Location Info: Organic Farm (Concord, NC)
Hive Info: Double Hive Body (40k-60k Bees)
Predominant Floral Sources: Tulip Poplar, Goldenrod, Clover, Wildflowers and Food Crops
Hive Management Style: No chemicals of any kind, essential oils and space management techniques
Hive Age: 5 years (total)
The honey you have in your hand is a premium grade honey. It is the same honey we eat and use in our favorite recipes. We never heat our honey and each batch is triple-filtered while still retaining microscopic bits of pollen and propolis. Our honey and wax are also tested annually for the presence of any unwanted substances. Thus ensuring that our customers receive the best honey we can offer.
If you have any questions about our product, please feel free to contact us toll free at 866-334-7139 or send a message to firstname.lastname@example.org.
Main Hive and Other Apiary Images:
See all the bees on the front of the hive? This is called "Bearding" ... where the bees gather at the front of the hive's entrance during the warmer months. They use this time to cool off and to use their wings to fan air through the hive, thus cooling the interior.
This is our strongest hive during an intense inspection. The blue boxes are called "supers" that hold your honey and the large white boxes are called "hive bodies"; the honeybees' main living quarters. We usually do inspections when it's more than 80 degrees outside because the bees are calmer. When it's cooler, the bees are more aggressive, so high noon during the summer is the best time ... but tough on the body, for sure!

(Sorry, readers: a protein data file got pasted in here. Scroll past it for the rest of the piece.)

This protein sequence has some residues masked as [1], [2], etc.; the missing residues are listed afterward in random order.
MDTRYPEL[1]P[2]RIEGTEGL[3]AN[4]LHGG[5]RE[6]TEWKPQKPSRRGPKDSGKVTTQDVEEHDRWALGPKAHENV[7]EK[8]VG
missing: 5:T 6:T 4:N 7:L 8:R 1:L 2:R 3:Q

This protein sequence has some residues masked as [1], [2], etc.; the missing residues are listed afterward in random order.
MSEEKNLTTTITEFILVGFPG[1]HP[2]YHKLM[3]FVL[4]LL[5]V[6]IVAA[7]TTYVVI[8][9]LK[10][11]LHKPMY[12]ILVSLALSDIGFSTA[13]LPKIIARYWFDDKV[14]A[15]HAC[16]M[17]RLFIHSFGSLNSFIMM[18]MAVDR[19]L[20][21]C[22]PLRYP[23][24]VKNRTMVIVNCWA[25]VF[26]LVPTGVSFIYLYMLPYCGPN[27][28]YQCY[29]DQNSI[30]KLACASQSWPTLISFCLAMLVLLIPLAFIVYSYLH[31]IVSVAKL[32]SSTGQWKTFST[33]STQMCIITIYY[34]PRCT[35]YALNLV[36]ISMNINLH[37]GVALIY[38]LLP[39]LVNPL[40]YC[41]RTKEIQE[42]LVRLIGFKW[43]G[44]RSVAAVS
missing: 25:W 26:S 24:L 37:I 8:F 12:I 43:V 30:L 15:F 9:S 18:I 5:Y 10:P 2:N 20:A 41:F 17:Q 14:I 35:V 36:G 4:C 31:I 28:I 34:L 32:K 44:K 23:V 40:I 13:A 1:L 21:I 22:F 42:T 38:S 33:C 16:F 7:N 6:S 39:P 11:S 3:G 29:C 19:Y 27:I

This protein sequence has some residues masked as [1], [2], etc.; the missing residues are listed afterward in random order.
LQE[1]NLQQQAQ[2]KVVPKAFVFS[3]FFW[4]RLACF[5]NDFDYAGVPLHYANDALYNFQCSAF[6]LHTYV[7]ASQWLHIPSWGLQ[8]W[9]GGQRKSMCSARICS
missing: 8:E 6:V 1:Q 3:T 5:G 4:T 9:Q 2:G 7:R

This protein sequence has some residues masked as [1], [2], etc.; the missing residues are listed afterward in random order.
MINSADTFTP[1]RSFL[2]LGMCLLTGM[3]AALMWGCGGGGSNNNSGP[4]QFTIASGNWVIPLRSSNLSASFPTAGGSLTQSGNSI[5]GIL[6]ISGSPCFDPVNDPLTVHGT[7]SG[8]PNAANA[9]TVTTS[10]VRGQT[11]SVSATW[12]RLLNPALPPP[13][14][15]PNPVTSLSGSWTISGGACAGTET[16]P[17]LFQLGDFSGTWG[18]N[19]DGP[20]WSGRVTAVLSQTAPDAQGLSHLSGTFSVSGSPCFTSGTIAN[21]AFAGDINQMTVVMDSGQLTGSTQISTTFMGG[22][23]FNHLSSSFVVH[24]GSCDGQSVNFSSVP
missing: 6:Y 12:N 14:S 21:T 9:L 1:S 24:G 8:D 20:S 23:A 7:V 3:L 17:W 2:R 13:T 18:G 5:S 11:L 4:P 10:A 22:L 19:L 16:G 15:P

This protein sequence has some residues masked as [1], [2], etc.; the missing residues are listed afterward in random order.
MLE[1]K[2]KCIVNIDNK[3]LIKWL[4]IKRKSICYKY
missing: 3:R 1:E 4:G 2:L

This is a a close-up of bees eating honey from "bur comb". It's honey comb built between the gaps in hive boxes and frames and then filled with honey or brood. We clean this up because it causes the frames to stick together which makes inspections more difficult. We let them have their fill this day before breaking up the party :)
That mound of red dirt and high grass is a massive fire ant colony. When the ground isn't saturated with pesticides, this is something we have to deal with in the south. We've never seen them in or on the hive, but one wrong step and your day will be ruined. Since the mounds are mostly safety hazards, we use natural techniques to clear the area. Believe us, you DO NOT want to have 10k+ fire ants swarming up your bee suit!
Wide angle view of the bee yard in early spring; such a peaceful place to be :)